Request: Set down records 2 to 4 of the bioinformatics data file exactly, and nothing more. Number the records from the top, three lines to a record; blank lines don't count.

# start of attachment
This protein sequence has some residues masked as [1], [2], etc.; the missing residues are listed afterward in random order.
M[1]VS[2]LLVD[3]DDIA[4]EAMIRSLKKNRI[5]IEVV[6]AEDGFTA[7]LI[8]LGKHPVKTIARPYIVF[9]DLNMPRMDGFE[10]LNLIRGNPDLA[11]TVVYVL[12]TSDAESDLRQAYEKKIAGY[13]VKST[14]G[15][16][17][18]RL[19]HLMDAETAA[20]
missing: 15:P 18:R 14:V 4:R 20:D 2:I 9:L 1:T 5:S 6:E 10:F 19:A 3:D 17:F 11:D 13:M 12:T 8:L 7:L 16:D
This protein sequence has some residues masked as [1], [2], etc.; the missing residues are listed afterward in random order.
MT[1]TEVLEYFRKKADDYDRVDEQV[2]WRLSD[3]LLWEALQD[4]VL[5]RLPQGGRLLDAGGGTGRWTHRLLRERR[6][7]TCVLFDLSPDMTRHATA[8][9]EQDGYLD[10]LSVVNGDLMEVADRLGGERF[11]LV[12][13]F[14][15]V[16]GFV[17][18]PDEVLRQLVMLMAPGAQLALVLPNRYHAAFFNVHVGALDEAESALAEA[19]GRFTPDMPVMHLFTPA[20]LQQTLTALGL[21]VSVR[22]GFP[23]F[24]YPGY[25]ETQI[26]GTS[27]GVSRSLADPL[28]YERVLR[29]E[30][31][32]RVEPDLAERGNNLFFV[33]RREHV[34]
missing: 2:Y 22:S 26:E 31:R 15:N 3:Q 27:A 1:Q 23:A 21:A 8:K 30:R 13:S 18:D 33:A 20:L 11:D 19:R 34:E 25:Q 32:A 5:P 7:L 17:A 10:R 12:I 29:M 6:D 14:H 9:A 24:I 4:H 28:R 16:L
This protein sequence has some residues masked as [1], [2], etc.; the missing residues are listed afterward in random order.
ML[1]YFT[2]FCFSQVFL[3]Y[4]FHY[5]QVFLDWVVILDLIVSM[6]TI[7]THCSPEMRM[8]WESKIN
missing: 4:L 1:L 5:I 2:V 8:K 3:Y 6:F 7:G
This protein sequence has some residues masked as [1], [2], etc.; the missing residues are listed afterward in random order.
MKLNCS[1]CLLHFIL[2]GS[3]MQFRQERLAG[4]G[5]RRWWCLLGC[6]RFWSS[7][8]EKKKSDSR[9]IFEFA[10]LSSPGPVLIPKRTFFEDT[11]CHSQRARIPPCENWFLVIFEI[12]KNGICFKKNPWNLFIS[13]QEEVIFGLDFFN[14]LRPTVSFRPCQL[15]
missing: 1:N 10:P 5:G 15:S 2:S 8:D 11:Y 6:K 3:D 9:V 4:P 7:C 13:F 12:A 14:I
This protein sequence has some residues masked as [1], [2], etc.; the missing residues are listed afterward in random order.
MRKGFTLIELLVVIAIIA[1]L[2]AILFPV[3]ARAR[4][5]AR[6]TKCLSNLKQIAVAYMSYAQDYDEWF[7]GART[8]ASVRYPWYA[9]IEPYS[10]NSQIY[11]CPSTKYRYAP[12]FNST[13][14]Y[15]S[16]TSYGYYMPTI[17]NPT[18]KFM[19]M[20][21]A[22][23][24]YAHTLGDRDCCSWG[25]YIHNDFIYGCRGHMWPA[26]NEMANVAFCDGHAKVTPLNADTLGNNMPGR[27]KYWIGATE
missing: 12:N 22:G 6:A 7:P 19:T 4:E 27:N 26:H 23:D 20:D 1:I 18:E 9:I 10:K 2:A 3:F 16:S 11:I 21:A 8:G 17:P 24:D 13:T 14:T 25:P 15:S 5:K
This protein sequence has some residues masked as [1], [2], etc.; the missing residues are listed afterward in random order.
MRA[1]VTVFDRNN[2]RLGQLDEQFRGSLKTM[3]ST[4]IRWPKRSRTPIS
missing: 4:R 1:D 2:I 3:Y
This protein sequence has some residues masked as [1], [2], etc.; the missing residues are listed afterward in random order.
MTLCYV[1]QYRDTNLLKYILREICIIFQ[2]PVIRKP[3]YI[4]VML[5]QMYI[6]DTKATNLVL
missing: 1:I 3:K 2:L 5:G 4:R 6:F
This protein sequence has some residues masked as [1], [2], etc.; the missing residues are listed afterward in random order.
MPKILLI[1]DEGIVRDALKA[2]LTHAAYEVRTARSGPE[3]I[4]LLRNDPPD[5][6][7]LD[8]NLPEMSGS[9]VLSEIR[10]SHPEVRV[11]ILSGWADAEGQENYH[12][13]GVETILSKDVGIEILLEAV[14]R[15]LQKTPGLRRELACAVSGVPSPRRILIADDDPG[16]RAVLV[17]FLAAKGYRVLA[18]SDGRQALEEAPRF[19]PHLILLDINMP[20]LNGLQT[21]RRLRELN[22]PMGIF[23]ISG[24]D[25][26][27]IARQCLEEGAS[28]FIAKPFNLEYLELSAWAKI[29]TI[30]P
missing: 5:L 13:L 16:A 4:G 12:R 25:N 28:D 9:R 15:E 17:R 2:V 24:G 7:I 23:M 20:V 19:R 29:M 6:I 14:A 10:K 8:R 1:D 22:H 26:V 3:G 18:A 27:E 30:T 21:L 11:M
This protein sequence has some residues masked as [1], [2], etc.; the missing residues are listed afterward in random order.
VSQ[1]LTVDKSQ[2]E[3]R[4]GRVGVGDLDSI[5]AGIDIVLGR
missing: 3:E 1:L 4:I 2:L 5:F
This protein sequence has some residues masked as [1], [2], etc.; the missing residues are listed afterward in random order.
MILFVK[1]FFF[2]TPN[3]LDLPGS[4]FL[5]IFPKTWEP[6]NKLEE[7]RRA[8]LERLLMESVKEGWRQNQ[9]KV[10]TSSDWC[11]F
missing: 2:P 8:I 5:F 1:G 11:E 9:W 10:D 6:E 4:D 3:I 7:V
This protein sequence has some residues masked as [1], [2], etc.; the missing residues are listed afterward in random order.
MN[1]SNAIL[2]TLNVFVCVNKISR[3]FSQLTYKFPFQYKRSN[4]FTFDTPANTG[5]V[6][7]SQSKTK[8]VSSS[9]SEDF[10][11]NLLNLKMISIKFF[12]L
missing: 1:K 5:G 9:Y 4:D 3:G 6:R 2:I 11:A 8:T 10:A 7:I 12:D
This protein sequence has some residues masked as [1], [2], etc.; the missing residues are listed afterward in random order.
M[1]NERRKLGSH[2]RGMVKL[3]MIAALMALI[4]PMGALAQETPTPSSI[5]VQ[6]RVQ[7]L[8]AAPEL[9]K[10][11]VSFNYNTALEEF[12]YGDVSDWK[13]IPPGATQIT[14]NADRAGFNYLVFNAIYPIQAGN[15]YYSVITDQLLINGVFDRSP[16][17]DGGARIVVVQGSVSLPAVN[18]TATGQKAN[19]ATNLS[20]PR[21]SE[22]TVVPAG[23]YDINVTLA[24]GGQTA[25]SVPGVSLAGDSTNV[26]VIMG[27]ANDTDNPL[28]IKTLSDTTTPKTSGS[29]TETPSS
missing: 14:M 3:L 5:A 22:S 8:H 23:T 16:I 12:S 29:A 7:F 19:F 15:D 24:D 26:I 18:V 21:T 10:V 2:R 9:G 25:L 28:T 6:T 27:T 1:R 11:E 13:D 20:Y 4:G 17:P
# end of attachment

This protein sequence has some residues masked as [1], [2], etc.; the missing residues are listed afterward in random order.
MT[1]TEVLEYFRKKADDYDRVDEQV[2]WRLSD[3]LLWEALQD[4]VL[5]RLPQGGRLLDAGGGTGRWTHRLLRERR[6][7]TCVLFDLSPDMTRHATA[8][9]EQDGYLD[10]LSVVNGDLMEVADRLGGERF[11]LV[12][13]F[14][15]V[16]GFV[17][18]PDEVLRQLVMLMAPGAQLALVLPNRYHAAFFNVHVGALDEAESALAEA[19]GRFTPDMPVMHLFTPA[20]LQQTLTALGL[21]VSVR[22]GFP[23]F[24]YPGY[25]ETQI[26]GTS[27]GVSRSLADPL[28]YERVLR[29]E[30][31][32]RVEPDLAERGNNLFFV[33]RREHV[34]
missing: 2:Y 22:S 26:E 31:R 15:N 3:Q 27:A 1:Q 23:A 21:A 8:K 30:R 13:S 18:D 33:A 20:L 11:D 19:R 34:E 25:Q 32:A 5:P 7:L 17:A 10:R 12:I 29:M 6:D 14:H 9:A 24:I 4:H 28:R 16:L
This protein sequence has some residues masked as [1], [2], etc.; the missing residues are listed afterward in random order.
ML[1]YFT[2]FCFSQVFL[3]Y[4]FHY[5]QVFLDWVVILDLIVSM[6]TI[7]THCSPEMRM[8]WESKIN
missing: 4:L 1:L 5:I 2:V 8:K 3:Y 6:F 7:G
This protein sequence has some residues masked as [1], [2], etc.; the missing residues are listed afterward in random order.
MKLNCS[1]CLLHFIL[2]GS[3]MQFRQERLAG[4]G[5]RRWWCLLGC[6]RFWSS[7][8]EKKKSDSR[9]IFEFA[10]LSSPGPVLIPKRTFFEDT[11]CHSQRARIPPCENWFLVIFEI[12]KNGICFKKNPWNLFIS[13]QEEVIFGLDFFN[14]LRPTVSFRPCQL[15]
missing: 1:N 10:P 5:G 15:S 2:S 8:D 11:Y 6:K 3:D 9:V 4:P 7:C 13:F 12:A 14:I